[Mono-list] Diagnostic Messages

Jonathan Pryor jonpryor@vt.edu
26 May 2002 23:19:45 -0400

Reply inline.

On Sun, 2002-05-26 at 14:03, Lawrence Pit wrote:
    Hi Jonathan,
    > Linux/Unix, as far as I can tell, has no equivalent to
    > `OutputDebugString'.  The console must be used instead (until someone
    > tells me a better way to do it).
    I'm not really familiar with Linux, but google tells me it has a syslog
    (which they got from BSD). Regardless, if a system doesn't have something
    similar to OutputDebugString I see no problem in simply sending the output
    to /dev/null by default.

Yes, by default.  Notice that this was the behavior of my proposal: by
default the calls to {Trace|Debug}.WriteLine is ignored.  Output is only
present if mono/mint is started with a ``--diagnostic'' parameter.
    > So I have a problem: I want to leave trace code in the program, but I
    > don't want the user to see it by default.
    > If I want to see debug messages:
    > $ mono --diagnostics=debug
    > ** Mono-Debug: Debug Message
    > Console Message
    > The point I'm attempting to demonstrate is that this isn't a compiler
    > issue, this is a runtime issue.  Trace and debug messages need to be
    > sent somewhere in order to be seen (and thus useful), but we don't want
    > them to be seen all the time, as it isn't appropriate.
    The point I was trying to make is that it should not be a runtime issue, but
    a compile time issue. Read the remarks in the documentation for
    ConditionalAttribute, the compiler should ignore calls to Debug and Trace
    methods unless a compilation variable is defined.

Yes, I'm well aware of this.  Again, the behavior I'm concerned about is
when the call to {Debug|Trace}.WriteLine is within the IL code --
meaning that TRACE or DEBUG was defined when the program was compiled. 
So I'm concerned with post-compiler behavior, hence runtime behavior.
    Certainly for debugging no switch should exist for mono. That would be a bit
    of a shame, as the consequence would be that all debugging statements are in
    the compiled code regardless of how it's compiled, therefor impacting
    performance and code size of production software.
I'm not sure that I follow you here.  Debugging statements would only be
present in the compiled code if the appropriate macro (TRACE, DEBUG) was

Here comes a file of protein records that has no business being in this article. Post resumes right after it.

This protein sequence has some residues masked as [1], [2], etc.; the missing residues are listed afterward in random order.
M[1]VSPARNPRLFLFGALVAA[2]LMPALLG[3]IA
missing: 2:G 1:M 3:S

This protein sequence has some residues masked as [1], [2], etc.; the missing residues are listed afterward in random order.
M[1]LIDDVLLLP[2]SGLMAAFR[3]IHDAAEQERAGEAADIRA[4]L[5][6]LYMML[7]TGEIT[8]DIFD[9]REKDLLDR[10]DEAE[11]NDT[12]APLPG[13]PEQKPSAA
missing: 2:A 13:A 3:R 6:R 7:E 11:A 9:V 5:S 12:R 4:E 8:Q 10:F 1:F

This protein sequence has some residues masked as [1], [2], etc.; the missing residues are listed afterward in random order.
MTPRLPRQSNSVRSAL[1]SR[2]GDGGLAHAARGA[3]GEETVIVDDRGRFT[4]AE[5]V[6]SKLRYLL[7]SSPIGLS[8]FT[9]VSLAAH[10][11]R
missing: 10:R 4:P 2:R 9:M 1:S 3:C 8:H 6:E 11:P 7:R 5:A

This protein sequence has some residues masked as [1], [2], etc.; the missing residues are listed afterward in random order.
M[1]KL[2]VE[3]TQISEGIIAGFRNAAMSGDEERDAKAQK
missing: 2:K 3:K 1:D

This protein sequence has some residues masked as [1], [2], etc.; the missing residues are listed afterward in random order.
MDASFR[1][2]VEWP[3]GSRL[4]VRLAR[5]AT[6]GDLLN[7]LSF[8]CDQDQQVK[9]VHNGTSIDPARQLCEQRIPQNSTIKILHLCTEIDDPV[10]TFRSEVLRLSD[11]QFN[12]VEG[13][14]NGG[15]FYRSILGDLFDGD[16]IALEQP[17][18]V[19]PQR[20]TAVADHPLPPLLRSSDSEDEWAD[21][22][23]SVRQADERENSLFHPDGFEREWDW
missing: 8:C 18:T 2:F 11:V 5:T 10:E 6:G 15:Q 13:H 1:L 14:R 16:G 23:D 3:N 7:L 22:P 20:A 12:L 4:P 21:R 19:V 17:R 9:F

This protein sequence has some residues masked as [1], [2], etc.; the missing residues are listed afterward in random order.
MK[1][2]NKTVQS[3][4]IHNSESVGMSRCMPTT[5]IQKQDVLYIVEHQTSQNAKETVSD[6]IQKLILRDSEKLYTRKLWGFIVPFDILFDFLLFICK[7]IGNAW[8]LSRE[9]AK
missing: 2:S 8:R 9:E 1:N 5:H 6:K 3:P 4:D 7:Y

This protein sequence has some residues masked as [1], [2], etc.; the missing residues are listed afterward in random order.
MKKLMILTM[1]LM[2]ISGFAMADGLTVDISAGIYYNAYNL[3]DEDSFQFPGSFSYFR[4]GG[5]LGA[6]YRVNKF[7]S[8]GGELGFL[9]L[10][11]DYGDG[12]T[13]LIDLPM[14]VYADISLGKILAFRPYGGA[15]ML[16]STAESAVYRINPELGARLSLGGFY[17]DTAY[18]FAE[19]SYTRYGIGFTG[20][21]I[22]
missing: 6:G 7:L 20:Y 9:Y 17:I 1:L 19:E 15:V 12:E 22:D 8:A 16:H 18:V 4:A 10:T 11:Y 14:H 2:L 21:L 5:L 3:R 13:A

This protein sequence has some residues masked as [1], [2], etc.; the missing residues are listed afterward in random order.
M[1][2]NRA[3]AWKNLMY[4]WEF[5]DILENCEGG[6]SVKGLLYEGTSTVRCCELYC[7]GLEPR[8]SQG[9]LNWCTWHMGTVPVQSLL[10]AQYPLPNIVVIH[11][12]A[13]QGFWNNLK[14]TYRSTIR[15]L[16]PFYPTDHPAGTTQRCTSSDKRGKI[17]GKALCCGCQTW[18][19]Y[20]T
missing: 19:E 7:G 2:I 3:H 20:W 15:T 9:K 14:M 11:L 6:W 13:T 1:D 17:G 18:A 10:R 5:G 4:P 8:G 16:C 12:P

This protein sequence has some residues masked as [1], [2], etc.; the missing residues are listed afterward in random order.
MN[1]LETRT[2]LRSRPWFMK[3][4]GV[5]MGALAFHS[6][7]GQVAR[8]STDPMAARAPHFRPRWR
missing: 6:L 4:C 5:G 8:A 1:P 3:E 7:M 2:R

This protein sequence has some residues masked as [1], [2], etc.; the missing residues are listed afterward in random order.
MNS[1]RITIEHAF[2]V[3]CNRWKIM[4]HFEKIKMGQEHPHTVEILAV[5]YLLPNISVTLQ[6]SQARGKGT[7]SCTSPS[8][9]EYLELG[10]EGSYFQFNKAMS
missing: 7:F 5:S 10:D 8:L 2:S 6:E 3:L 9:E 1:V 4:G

defined during compilation, in which case it should be a reasonable
assumption that run-time diagnostic behavior may be desired.

    Tracing is somewhat different as you MIGHT want to enable that (temporarily)
    in a production environment. Tracing is however usually controlled through
    the application configuration file as it's not simply a matter of switching
    tracing on or off when you startup a program, instead you can switch tracing
    on for an ASP.NET application and off for another while both are running in
    the same mono runtime instance. Also, via the app configuration file you can
    configure more than just the property values on/off, but also things like
    indent level, the trace switches that should be used, etc.
I will have to read more about the configuration files, but I believe
that I have a general idea of how they work.

Thus, I'll pose a question to you: what should happen at runtime if the
application configuration file specifies that diagnostic messages should
be displayed, and it leaves the `DefaultTraceListener' intact?  (For
example, it only adds additional listeners, or otherwise doesn't remove
the "Default" trace listener.)

Should the `DefaultTraceListener' do nothing, even though diagnostic
messages have been requested?  I should think not; it should do
something, otherwise it will look like it isn't working, leading to
annoyed developers.

If it should do something, then what should it do?  This is the crux of
all my questioning: when we *know* that the `DefaultTraceListener'
should do something, what should it do?  Send output to `syslog'?  A
plausible idea, but I'm not too keen on it until someone demonstrates a
way to view `syslog' messages without needing to directly view
`/var/log/messages,' which is readable only by the root user (on Red Hat
7.3, anyway).

Should it send output to the console?  This is my current thinking,
lacking any other idea of where to send it.

However...what if the program has no application configuration file? 
What is a reasonable default?  Not everyone will know about application
configuration files, though perhaps they should.  This is where I
believe a ``--diagnostics'' parameter to mono/mint would be useful: you
could enable/disable the output of diagnostic messages without needing
to create a configuration file.

I would find this tremendously useful, as I tend to write lots of small
test programs to gain greater understanding about how something works,
and needing to create configuration files for such programs could be a
nuisance.  (Of course we can also argue about the usefulness of Trace
messages within such small applications, but I'll skip that discussion
for now.)

Thank you for contributing to the discussion.  This is raising several
issues I hadn't considered before.

 - Jon